Some 20 percent of science teachers in survey say they believe in creationism
During an Advanced Placement biology course in Easton Area High School, Jennifer Estevez's teacher sped through the large chapter on evolution, focusing on one formula for the AP exam and the basics: survival of the fittest and natural selection.
In those high school years in Northampton County, she also would attend a Baptist leadership retreat where a speaker denounced evolution as false, unproven science.
Seemingly unimportant and even discredited, evolution fell off her radar. So the Easton student, who is a Baptist, arrived at Duquesne University last fall considering herself a creationist, a person who generally believes God created the world as described in the Bible.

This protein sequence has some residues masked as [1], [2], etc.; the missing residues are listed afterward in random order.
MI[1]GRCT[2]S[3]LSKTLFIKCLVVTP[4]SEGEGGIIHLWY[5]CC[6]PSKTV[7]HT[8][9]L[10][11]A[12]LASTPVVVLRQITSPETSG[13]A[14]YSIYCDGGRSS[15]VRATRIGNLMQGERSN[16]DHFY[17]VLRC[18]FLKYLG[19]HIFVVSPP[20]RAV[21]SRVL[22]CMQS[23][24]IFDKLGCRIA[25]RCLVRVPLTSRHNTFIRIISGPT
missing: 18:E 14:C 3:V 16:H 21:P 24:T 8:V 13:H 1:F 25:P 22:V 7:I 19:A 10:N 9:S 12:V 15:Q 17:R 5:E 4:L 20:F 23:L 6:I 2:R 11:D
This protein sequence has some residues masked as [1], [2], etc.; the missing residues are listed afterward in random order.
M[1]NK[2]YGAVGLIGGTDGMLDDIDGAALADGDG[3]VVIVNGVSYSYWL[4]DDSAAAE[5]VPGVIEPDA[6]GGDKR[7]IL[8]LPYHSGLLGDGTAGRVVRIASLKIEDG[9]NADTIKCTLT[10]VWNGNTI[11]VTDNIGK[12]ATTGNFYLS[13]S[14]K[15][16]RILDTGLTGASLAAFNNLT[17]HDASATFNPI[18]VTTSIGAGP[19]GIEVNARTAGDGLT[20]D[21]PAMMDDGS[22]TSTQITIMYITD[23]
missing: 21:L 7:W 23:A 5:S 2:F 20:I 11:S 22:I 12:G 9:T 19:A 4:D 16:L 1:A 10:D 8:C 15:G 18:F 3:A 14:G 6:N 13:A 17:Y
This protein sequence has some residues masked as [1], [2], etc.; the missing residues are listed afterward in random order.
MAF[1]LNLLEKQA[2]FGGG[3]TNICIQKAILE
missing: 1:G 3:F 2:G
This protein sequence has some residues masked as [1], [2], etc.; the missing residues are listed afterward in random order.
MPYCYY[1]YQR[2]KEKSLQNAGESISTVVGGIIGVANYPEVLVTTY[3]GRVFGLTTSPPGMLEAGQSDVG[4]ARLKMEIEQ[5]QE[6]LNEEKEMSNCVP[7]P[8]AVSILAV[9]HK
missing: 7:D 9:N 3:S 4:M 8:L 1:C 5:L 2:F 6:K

But a college biology course convinced her that evolution was valid science with overwhelming evidence that all living things, including humans, evolved most likely from a common ancestor — over a period of millions, even billions, of years longer than that described in Genesis.
Ending her freshman year, and in pursuit of a career in medicine, Ms. Estevez, 19, said she's "a bit upset" that her high school teacher played down evolution while others trashed the science that serves as the foundation of modern biology, genetics and medicine.
Written By: David Templetoncontinue to source article at post-gazette.com